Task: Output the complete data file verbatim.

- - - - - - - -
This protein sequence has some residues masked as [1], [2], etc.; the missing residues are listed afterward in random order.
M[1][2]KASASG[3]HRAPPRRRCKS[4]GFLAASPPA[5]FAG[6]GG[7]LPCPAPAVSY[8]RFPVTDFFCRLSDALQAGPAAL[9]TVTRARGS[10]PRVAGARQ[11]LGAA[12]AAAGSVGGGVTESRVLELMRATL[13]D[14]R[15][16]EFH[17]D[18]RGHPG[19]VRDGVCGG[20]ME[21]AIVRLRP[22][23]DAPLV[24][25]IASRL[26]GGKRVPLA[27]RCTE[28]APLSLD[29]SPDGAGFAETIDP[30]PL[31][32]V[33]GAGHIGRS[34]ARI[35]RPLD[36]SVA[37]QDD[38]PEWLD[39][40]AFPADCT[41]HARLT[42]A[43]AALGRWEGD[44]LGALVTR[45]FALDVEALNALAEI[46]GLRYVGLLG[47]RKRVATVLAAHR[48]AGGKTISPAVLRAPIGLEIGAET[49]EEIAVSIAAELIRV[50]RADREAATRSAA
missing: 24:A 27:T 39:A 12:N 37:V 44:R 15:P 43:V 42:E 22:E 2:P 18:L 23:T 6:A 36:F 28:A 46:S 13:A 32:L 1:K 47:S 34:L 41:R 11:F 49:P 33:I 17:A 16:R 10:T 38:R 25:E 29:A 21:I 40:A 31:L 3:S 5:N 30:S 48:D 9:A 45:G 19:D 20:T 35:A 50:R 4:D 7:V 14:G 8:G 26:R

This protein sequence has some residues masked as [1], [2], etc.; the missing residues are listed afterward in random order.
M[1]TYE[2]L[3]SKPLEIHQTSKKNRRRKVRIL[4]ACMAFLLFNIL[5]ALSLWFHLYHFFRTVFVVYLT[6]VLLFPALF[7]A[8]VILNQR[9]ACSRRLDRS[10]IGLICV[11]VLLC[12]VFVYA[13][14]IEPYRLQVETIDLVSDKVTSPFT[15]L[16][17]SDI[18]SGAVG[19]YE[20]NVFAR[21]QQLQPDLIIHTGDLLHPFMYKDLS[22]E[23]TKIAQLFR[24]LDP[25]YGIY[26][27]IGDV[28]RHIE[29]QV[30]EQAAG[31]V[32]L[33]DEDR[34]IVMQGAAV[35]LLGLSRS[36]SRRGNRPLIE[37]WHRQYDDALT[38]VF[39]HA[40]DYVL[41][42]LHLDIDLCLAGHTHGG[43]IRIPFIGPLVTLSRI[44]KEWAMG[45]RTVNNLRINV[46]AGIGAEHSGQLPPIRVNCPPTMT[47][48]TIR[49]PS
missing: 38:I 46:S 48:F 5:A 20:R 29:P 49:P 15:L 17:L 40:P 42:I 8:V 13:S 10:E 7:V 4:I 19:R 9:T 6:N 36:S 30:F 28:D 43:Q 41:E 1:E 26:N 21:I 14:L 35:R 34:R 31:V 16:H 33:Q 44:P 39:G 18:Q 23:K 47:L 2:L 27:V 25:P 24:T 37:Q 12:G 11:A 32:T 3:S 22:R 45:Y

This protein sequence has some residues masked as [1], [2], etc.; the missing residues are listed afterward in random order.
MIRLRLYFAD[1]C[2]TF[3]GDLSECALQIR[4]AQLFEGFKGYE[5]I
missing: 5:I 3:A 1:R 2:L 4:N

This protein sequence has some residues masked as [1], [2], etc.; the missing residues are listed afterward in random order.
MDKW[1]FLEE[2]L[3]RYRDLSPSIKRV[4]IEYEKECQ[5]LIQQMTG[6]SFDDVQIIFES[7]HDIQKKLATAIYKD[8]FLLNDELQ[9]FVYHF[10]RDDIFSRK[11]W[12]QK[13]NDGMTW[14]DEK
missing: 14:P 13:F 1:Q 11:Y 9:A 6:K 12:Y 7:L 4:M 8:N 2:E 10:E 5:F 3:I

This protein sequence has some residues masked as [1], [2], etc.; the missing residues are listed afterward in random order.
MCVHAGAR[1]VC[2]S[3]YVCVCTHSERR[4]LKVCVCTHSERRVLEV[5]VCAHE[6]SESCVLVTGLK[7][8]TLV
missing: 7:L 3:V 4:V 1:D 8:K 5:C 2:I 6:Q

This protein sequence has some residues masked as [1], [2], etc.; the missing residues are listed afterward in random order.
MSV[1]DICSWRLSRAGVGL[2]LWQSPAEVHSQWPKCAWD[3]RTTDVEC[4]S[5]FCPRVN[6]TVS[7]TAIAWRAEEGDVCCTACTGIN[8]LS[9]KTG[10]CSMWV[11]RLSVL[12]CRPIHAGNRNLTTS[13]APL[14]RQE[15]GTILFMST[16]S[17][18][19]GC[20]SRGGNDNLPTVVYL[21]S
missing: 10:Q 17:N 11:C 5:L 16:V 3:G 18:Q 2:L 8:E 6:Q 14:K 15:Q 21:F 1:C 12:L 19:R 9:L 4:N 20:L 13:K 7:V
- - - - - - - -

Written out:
This protein sequence has some residues masked as [1], [2], etc.; the missing residues are listed afterward in random order.
M[1][2]KASASG[3]HRAPPRRRCKS[4]GFLAASPPA[5]FAG[6]GG[7]LPCPAPAVSY[8]RFPVTDFFCRLSDALQAGPAAL[9]TVTRARGS[10]PRVAGARQ[11]LGAA[12]AAAGSVGGGVTESRVLELMRATL[13]D[14]R[15][16]EFH[17]D[18]RGHPG[19]VRDGVCGG[20]ME[21]AIVRLRP[22][23]DAPLV[24][25]IASRL[26]GGKRVPLA[27]RCTE[28]APLSLD[29]SPDGAGFAETIDP[30]PL[31][32]V[33]GAGHIGRS[34]ARI[35]RPLD[36]SVA[37]QDD[38]PEWLD[39][40]AFPADCT[41]HARLT[42]A[43]AALGRWEGD[44]LGALVTR[45]FALDVEALNALAEI[46]GLRYVGLLG[47]RKRVATVLAAHR[48]AGGKTISPAVLRAPIGLEIGAET[49]EEIAVSIAAELIRV[50]RADREAATRSAA
missing: 24:A 27:T 39:A 12:N 37:V 44:R 15:P 43:V 42:E 22:E 2:P 18:L 23:T 6:A 36:F 28:A 46:S 13:A 32:L 1:K 47:S 34:L 41:R 11:F 49:P 33:I 17:A 16:R 10:T 38:R 25:E 29:A 21:I 40:A 31:L 3:S 5:N 30:S 48:D 9:A 45:G 19:D 20:T 35:A 50:R 4:D 7:V 14:G 8:G 26:R

This protein sequence has some residues masked as [1], [2], etc.; the missing residues are listed afterward in random order.
M[1]TYE[2]L[3]SKPLEIHQTSKKNRRRKVRIL[4]ACMAFLLFNIL[5]ALSLWFHLYHFFRTVFVVYLT[6]VLLFPALF[7]A[8]VILNQR[9]ACSRRLDRS[10]IGLICV[11]VLLC[12]VFVYA[13][14]IEPYRLQVETIDLVSDKVTSPFT[15]L[16][17]SDI[18]SGAVG[19]YE[20]NVFAR[21]QQLQPDLIIHTGDLLHPFMYKDLS[22]E[23]TKIAQLFR[24]LDP[25]YGIY[26][27]IGDV[28]RHIE[29]QV[30]EQAAG[31]V[32]L[33]DEDR[34]IVMQGAAV[35]LLGLSRS[36]SRRGNRPLIE[37]WHRQYDDALT[38]VF[39]HA[40]DYVL[41][42]LHLDIDLCLAGHTHGG[43]IRIPFIGPLVTLSRI[44]KEWAMG[45]RTVNNLRINV[46]AGIGAEHSGQLPPIRVNCPPTMT[47][48]TIR[49]PS
missing: 38:I 46:S 48:F 5:A 20:R 29:P 49:P 15:L 17:L 40:P 42:I 8:V 13:S 10:E 7:V 4:I 19:R 9:T 6:N 36:S 30:F 28:D 43:Q 41:E 1:E 26:N 21:I 14:L 35:R 34:R 31:V 16:H 33:Q 44:P 39:G 18:Q 23:K 47:L 2:L 27:V 25:P 24:T 37:Q 12:G 11:A 32:T 3:S 22:R 45:Y

This protein sequence has some residues masked as [1], [2], etc.; the missing residues are listed afterward in random order.
MIRLRLYFAD[1]C[2]TF[3]GDLSECALQIR[4]AQLFEGFKGYE[5]I
missing: 5:I 3:A 1:R 2:L 4:N

This protein sequence has some residues masked as [1], [2], etc.; the missing residues are listed afterward in random order.
MDKW[1]FLEE[2]L[3]RYRDLSPSIKRV[4]IEYEKECQ[5]LIQQMTG[6]SFDDVQIIFES[7]HDIQKKLATAIYKD[8]FLLNDELQ[9]FVYHF[10]RDDIFSRK[11]W[12]QK[13]NDGMTW[14]DEK
missing: 14:P 13:F 1:Q 11:Y 9:A 6:K 12:Y 7:L 4:M 8:N 2:E 10:E 5:F 3:I

This protein sequence has some residues masked as [1], [2], etc.; the missing residues are listed afterward in random order.
MCVHAGAR[1]VC[2]S[3]YVCVCTHSERR[4]LKVCVCTHSERRVLEV[5]VCAHE[6]SESCVLVTGLK[7][8]TLV
missing: 7:L 3:V 4:V 1:D 8:K 5:C 2:I 6:Q

This protein sequence has some residues masked as [1], [2], etc.; the missing residues are listed afterward in random order.
MSV[1]DICSWRLSRAGVGL[2]LWQSPAEVHSQWPKCAWD[3]RTTDVEC[4]S[5]FCPRVN[6]TVS[7]TAIAWRAEEGDVCCTACTGIN[8]LS[9]KTG[10]CSMWV[11]RLSVL[12]CRPIHAGNRNLTTS[13]APL[14]RQE[15]GTILFMST[16]S[17][18][19]GC[20]SRGGNDNLPTVVYL[21]S
missing: 10:Q 17:N 11:C 5:L 16:V 3:G 18:Q 2:L 8:E 6:Q 14:K 15:Q 21:F 1:C 12:L 19:R 9:L 4:N 20:L 13:K 7:V